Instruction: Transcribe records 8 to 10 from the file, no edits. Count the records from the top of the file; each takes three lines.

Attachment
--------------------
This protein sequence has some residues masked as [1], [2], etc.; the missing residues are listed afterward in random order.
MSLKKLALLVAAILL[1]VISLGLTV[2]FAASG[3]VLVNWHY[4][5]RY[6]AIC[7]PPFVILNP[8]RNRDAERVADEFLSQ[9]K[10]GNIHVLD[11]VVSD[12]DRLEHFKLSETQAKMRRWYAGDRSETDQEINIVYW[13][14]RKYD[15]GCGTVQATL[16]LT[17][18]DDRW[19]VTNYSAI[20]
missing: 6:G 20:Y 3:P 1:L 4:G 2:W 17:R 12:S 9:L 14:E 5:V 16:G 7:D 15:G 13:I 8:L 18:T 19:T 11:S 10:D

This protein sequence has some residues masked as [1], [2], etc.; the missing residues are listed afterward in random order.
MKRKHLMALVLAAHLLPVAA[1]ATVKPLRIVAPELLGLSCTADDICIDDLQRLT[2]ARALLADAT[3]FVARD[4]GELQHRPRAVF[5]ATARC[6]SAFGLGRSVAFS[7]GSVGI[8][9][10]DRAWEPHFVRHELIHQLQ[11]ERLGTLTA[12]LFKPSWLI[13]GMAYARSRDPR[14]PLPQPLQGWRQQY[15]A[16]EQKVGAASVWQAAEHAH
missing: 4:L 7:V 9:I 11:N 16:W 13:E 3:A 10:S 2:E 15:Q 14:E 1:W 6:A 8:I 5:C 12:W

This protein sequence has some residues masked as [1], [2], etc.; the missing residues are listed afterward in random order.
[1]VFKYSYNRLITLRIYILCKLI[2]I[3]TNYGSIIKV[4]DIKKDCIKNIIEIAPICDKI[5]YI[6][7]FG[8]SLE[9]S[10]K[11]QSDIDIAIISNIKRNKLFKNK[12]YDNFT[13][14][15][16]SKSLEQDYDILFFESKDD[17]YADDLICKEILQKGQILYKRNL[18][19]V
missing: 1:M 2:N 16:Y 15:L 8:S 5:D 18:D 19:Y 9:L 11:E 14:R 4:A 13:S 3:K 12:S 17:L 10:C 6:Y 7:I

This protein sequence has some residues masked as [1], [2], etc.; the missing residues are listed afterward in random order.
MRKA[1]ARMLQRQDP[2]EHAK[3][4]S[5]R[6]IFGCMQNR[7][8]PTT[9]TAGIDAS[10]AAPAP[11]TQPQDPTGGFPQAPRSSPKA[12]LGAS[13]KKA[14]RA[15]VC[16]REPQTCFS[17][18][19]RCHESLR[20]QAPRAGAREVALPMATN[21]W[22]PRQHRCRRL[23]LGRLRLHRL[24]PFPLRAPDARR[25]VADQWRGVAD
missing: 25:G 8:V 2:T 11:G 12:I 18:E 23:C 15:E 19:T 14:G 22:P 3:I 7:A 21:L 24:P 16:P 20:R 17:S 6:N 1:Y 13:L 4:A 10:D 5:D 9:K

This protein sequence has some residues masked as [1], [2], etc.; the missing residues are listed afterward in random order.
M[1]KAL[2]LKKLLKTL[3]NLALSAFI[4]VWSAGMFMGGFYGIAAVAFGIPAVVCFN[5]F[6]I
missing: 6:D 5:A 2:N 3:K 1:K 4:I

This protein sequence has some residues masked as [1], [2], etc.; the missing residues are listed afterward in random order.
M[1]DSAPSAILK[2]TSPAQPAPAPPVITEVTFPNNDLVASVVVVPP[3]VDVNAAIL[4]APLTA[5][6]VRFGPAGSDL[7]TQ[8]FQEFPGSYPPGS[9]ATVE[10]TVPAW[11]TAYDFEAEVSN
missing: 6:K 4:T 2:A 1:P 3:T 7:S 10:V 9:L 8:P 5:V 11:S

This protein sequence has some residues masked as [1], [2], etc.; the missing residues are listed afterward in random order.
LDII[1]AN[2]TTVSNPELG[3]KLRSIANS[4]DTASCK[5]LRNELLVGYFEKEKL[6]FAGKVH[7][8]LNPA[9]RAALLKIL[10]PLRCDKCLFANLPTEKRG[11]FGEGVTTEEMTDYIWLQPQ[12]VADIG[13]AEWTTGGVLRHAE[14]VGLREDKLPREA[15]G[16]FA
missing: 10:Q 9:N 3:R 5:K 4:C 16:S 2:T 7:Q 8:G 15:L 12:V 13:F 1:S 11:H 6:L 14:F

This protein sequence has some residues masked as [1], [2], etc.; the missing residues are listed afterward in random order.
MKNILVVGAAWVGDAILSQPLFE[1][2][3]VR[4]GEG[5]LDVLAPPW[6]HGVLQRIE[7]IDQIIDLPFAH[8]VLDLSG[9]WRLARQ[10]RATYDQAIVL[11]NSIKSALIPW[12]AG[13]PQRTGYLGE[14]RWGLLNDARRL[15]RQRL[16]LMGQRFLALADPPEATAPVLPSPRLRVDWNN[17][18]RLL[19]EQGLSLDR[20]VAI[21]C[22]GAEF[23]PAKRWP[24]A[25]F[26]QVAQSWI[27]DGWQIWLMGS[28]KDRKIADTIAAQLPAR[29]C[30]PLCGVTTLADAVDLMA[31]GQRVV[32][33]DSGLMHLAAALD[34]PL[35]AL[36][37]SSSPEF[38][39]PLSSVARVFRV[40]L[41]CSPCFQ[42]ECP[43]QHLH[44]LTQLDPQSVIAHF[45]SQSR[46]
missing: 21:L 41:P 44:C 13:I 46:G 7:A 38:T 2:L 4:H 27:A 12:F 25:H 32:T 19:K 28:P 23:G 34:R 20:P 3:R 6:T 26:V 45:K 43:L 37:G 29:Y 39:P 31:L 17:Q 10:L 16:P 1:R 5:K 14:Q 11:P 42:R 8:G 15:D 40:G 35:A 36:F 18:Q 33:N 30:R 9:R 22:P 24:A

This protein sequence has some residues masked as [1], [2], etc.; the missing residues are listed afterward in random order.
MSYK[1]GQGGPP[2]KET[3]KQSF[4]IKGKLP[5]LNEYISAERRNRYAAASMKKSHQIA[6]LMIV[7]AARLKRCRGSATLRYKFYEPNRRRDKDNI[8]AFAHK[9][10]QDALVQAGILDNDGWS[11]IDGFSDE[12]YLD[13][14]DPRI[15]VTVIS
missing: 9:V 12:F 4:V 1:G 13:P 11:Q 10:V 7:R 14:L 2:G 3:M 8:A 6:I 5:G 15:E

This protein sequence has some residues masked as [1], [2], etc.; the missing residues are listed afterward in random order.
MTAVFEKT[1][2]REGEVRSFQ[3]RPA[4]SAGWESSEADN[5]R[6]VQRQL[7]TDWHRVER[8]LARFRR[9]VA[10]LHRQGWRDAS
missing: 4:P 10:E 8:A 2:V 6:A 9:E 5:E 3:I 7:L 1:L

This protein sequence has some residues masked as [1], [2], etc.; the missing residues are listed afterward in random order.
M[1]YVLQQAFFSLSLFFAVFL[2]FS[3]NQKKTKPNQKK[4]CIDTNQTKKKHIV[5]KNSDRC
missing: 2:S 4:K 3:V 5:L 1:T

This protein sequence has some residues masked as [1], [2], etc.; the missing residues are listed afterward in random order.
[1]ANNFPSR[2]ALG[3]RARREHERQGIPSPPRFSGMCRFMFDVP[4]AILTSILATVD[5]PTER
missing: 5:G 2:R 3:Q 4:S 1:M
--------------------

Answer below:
This protein sequence has some residues masked as [1], [2], etc.; the missing residues are listed afterward in random order.
MKNILVVGAAWVGDAILSQPLFE[1][2][3]VR[4]GEG[5]LDVLAPPW[6]HGVLQRIE[7]IDQIIDLPFAH[8]VLDLSG[9]WRLARQ[10]RATYDQAIVL[11]NSIKSALIPW[12]AG[13]PQRTGYLGE[14]RWGLLNDARRL[15]RQRL[16]LMGQRFLALADPPEATAPVLPSPRLRVDWNN[17][18]RLL[19]EQGLSLDR[20]VAI[21]C[22]GAEF[23]PAKRWP[24]A[25]F[26]QVAQSWI[27]DGWQIWLMGS[28]KDRKIADTIAAQLPAR[29]C[30]PLCGVTTLADAVDLMA[31]GQRVV[32][33]DSGLMHLAAALD[34]PL[35]AL[36][37]SSSPEF[38][39]PLSSVARVFRV[40]L[41]CSPCFQ[42]ECP[43]QHLH[44]LTQLDPQSVIAHF[45]SQSR[46]
missing: 21:L 41:P 44:C 13:I 46:G 7:A 38:T 2:L 4:H 27:A 12:F 25:H 32:T 19:K 28:P 23:G 34:R 20:P 3:R 6:T 26:V 45:K 43:L 37:G 29:Y 39:P 31:L 17:Q 10:L 16:P 1:R 5:K 14:Q 11:P 42:R 8:G 15:D 40:G 35:A 36:F 18:Q 33:N 30:R 9:R 22:P 24:A

This protein sequence has some residues masked as [1], [2], etc.; the missing residues are listed afterward in random order.
MSYK[1]GQGGPP[2]KET[3]KQSF[4]IKGKLP[5]LNEYISAERRNRYAAASMKKSHQIA[6]LMIV[7]AARLKRCRGSATLRYKFYEPNRRRDKDNI[8]AFAHK[9][10]QDALVQAGILDNDGWS[11]IDGFSDE[12]YLD[13][14]DPRI[15]VTVIS
missing: 9:V 12:F 4:V 1:G 13:P 11:Q 10:V 7:R 14:L 2:G 3:M 8:A 6:I 5:G 15:E

This protein sequence has some residues masked as [1], [2], etc.; the missing residues are listed afterward in random order.
MTAVFEKT[1][2]REGEVRSFQ[3]RPA[4]SAGWESSEADN[5]R[6]VQRQL[7]TDWHRVER[8]LARFRR[9]VA[10]LHRQGWRDAS
missing: 4:P 10:E 8:A 2:V 6:A 9:E 5:E 3:I 7:L 1:L